Marching Cadets returning to Bell Tower to honor veteran

December 6, 2013
By Bill Krueger

For 35 years, members of the Air Force ROTC’s Marching Cadets stood guard at the Bell Tower to honor veterans on Pearl Harbor Day. At noon Saturday, members of the now-dissolved fraternity are again meeting at the tower to pay their respects.

Founded in 1960, the Marching Cadets (MCs) served as the Air Force ROTC drill team, presenting the colors at football and basketball games and marching in local parades while spinning, throwing and catching M1 rifles. As its annual service project, the organization would guard the Bell Tower for 24 hours every Dec. 6-7 and hold a wreath laying ceremony.

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A Marching Cadet at the Bell Tower in 1977

“Even though it was usually right in the middle of exams, we would go out and take turns for an hour at a time at the Bell Tower in groups of four or five,” says Marching Cadet Will Compton, a 1988 graduate. “It was modeled after the tomb of the unknown solider.

Though they won’t be in uniform or guarding the tower this year, a group of Marching Cadets plans to honor World War II veteran Millie Beasey with an informal ceremony and wreath laying. Beasey served in the 6888th Central Postal Directory Battalion, an all-female, all-black postal battalion that helped deliver mail to the front lines in Europe.

T.C. Moore, a Marching Cadet and 1988 graduate, says the group plans to talk to Beasey about her experiences, explain the significance of the tower and share some stories from past ceremonies. Moore and Compton say that while Dec. 6 always used to feel like the coldest night of the year, it was a special one for the cadets.

“It was just a unique feeling to be standing there,” Moore says. “It just gave you a time to reflect on what sacrifices people in the military have made and what they gave up, and you knew you were doing your own little part in helping honor those who made the ultimate sacrifice.”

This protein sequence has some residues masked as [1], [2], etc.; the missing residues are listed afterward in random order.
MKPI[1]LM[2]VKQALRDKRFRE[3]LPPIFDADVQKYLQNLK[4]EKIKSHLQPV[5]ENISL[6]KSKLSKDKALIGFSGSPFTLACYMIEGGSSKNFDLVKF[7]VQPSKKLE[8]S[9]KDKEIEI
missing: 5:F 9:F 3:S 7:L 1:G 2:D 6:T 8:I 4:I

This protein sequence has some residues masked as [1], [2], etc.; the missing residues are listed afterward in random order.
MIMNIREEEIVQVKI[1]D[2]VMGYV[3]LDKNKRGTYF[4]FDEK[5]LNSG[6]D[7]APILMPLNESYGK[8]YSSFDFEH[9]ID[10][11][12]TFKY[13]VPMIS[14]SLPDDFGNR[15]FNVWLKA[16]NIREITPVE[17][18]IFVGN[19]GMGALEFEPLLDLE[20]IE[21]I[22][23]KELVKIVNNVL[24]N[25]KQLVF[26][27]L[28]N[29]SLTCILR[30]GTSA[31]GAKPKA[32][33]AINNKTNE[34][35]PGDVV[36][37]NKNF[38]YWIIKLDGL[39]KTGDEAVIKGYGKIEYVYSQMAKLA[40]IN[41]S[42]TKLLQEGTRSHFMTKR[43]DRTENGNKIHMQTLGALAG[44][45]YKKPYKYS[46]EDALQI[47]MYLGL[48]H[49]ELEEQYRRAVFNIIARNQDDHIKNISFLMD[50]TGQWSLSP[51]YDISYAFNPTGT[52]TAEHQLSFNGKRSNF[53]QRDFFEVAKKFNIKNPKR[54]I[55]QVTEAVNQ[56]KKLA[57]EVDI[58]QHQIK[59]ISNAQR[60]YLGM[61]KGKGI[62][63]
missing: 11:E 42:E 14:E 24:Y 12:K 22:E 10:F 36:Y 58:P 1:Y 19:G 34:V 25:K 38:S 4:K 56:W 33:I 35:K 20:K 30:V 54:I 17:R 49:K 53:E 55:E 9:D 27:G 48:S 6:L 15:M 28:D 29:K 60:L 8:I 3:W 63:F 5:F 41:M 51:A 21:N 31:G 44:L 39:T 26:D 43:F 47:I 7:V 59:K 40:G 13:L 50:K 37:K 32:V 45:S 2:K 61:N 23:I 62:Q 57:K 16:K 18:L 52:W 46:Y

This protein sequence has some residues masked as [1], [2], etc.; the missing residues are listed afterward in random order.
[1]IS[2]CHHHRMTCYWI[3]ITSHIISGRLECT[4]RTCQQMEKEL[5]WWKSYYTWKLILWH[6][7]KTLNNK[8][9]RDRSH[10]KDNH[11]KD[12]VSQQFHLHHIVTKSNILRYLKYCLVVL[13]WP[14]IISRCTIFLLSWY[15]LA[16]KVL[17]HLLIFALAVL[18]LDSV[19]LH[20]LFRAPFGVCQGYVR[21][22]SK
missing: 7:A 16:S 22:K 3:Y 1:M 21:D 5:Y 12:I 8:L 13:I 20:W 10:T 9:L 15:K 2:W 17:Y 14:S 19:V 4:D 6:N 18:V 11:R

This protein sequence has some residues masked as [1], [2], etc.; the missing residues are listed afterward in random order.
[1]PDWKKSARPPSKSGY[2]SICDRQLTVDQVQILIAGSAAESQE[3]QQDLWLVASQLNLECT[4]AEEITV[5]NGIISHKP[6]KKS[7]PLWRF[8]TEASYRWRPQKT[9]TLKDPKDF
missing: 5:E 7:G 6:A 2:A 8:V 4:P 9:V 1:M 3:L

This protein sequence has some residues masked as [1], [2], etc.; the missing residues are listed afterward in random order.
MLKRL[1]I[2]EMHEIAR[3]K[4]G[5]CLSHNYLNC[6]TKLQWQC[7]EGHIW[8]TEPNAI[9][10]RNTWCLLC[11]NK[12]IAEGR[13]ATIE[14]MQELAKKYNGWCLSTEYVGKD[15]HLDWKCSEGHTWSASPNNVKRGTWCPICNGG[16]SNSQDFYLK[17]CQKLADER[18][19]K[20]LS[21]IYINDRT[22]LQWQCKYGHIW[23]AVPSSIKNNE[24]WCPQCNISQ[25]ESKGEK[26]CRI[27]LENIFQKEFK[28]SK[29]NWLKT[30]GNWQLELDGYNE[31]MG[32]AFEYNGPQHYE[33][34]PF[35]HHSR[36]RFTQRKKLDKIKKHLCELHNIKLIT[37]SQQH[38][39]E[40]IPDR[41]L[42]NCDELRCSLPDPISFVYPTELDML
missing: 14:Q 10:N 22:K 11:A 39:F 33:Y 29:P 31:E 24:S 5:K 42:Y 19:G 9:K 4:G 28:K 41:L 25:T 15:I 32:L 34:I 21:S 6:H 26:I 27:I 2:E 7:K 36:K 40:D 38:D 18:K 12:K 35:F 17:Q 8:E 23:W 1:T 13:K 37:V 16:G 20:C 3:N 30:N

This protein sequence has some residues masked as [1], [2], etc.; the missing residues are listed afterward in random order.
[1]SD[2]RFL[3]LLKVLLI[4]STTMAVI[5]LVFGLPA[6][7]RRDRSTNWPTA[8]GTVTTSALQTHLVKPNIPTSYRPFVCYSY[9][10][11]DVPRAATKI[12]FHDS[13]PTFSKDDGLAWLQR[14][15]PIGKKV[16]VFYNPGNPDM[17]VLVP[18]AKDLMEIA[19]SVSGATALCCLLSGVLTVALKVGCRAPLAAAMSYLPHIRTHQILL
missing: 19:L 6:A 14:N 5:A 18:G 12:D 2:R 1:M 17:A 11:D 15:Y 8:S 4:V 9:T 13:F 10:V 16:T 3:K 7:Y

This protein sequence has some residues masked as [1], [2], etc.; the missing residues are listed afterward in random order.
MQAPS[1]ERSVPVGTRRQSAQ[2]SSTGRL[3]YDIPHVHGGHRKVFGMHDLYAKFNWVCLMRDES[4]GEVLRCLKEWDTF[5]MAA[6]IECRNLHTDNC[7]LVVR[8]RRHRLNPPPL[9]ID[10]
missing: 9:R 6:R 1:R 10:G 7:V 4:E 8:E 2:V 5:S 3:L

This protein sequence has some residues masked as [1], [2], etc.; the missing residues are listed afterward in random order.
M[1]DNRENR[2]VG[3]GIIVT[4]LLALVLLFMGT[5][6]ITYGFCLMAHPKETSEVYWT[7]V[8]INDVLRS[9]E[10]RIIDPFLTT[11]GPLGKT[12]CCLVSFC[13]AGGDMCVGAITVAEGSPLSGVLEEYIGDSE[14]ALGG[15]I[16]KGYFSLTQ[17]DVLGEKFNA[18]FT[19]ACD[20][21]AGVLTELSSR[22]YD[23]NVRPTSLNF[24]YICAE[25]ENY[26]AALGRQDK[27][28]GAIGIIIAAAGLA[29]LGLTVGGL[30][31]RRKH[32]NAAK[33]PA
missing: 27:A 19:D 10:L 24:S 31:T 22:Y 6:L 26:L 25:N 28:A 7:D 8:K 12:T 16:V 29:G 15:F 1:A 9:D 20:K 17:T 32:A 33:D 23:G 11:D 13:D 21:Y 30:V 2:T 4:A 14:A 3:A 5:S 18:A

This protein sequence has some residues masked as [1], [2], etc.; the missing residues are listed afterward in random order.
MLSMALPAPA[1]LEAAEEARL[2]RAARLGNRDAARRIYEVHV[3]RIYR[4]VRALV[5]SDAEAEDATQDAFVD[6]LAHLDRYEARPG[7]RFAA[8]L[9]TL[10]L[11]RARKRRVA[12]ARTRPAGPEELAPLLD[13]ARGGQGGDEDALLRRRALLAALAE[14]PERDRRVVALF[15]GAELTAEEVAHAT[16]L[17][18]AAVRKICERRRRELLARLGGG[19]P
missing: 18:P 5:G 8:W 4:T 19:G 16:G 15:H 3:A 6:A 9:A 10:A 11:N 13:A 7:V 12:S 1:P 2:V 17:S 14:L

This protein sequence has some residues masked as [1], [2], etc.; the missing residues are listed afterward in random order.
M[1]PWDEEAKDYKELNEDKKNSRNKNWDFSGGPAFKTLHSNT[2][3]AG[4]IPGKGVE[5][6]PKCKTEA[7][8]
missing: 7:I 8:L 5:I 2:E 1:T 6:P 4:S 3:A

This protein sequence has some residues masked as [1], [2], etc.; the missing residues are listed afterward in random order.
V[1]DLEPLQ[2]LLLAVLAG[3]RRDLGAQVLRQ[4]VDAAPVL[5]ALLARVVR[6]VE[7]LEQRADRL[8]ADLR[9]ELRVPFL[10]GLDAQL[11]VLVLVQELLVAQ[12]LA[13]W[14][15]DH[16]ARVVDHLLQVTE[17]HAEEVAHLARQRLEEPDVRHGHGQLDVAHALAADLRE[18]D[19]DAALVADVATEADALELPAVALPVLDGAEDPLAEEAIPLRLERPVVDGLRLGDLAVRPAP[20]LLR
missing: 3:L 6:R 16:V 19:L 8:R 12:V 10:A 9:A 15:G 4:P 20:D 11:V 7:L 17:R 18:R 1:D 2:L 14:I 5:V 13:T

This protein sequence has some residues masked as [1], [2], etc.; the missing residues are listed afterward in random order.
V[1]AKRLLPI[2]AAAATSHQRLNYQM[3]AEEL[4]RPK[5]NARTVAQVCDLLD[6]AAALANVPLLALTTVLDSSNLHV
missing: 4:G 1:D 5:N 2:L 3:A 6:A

Compton delivered a speech at his first ceremony in 1986. He says having the chance to speak about the events of Dec. 7, 1941, in front of a Pearl Harbor survivor is something he’ll never forget.

“It’s a very humbling experience,” he says. “To actually have the Pearl Harbor survivor present certainly evoked images of what they went through.”

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T.C. Moore

As a freshman, Moore noticed those wearing the Marching Cadets’ red-and-white cords always seemed to have it together and asked how he could join. Both Moore and Compton pledged in spring of 1986 and were inducted the weekend of the North Carolina Azalea Festival parade in Wilmington, N.C., one of the biggest events the group participated in.

Both Compton and Moore served in the Air Force after graduation. Moore now works for the Air Force as a civilian contractor and Compton is a Delta Airlines pilot.

Over the years, the Marching Cadets became an incredibly tight-knit group of men and women. And once members were initiated, they were in for life, even if they graduated or dropped out — Moore says it isn’t uncommon to see graduates come back to meetings or help out at events.

The group fell on hard times in the ’90s when Air Force ROTC’s national headquarters withdrew its sponsorship and membership declined from about 30 ROTC members to less than 20. Though the Marching Cadets fraternity dissolved in 1996, its legacy hasn’t — the Air Force ROTC guards the Bell Tower overnight for Veterans Day and the cadets held a reunion in 2011.

After the reunion, Compton, Moore and other Raleigh-area members decided to bring back “team eats,” a dining-out tradition from their college days. They try to get together for dinner once a month.

–Alex Sanchez

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2 Responses to “Marching Cadets returning to Bell Tower to honor veteran”

  1. Katrina Hinson says:

    I remember the Marching Cadets when I was an AFROTC cadet 89-91. They were the best of the best and of that, there was no doubt. When I left NC State, my life developed in different ways than I thought it would but my memories of being AFROTC cadet at NC State are some of the best ones I have. The program helped me develop into the woman I am now. I pledged Angel Flight when I was there and I made wonderful friends in the corps. Sadly, I lost touch with many of them as life took us all in different directions. This article reminded me of the camaraderie we all shared. I was saddened to see that MCF had to dissolve. They were quite simply….the best bunch of young men and women you could hope to be your role model.

  2. Len Lindsay says:

    I first guarded the tower in 1961 for part of my initiation to the Cadets. The only other time that I personally guarded the tower was Nov 22, 1963 until the funeral of JFK. On of the memories that I have is coming to practice for nationals in the coliseum at 6:00 am. I was on the competition team in 65 and backup commander as well that year.

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